Robo Advisors are automated investing platforms that allow an investor to automatically invest in the market without the use of a human financial advisor. The most novel aspect of these systems is the technology allows tiny investments in securities, even in pennies. These systems were first touted as ideal solutions for those that were very young and those of modest means, but these firms have been marketing themselves to more affluent investors as well. Startups like Betterment and Wealthfront have gained large numbers of accounts, and older firms like Vanguard and Schwab have created their own versions and have amassed over a billion dollars in investor assets in short order.
Interestingly, nearly all the Robo’ have come full circle to recognize the value of a live human advisor in conjunction with their technology by either hiring advisors and financial planners, or creating a portal for unaffiliated advisors to tap into. This recognition was not always there, in the beginning the Robos initially described live human advisors as unnecessary.
The positive aspect of Robo’s is that indeed these systems allow anyone to begin investing with ease and for tiny amounts. In fact, services like Robinhood don’t charge any commission at all. It can be a very positive experience for young people to save and invest, which was much more difficult and expensive in the past. Another positive feature is these systems make it much easier for traditional advisors to accept smaller clients and build relationships and educate investors in a way that was not practical before.
However, there is a danger in using Robos. First and foremost, Robo marketing only promotes their product naturally, but to the exclusion to all the other aspects of what can be covered in the area of advice. Savings, debt, taxes, insurance and many other topics are vital aspects to one’s financial health. There are millions of people with debt where a financial planner can make a good argument that perhaps investing is actually a bad idea right now, but paying off that debt faster instead is far better in the long run.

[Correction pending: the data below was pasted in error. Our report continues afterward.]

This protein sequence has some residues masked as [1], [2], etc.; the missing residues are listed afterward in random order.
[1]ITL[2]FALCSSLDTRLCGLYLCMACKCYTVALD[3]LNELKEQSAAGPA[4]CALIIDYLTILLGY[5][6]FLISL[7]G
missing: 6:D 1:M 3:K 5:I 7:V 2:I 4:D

Second, investing in a basket of mutual funds or exchange traded funds, which most Robos offer, is not ideal for everyone. Investors with portfolios of over $500,000 should at least be aware of individual stock selection as well as alternative assets such as real estate, private equity and other investment vehicles. Robos do not educate on these options and their merits.
Finally, investing and wealth management is both art and science and as such demands a human in the process to guide the investor. While Robos have embraced live human advisors as discussed, their marketing often does not. Clients need to be educated which is not a cookie-cutter process, need to be spoken to and calmed in times of tumult and also need to be nudged in the right direction for their own good. This is where only a live human advisor can hope to help the investor.
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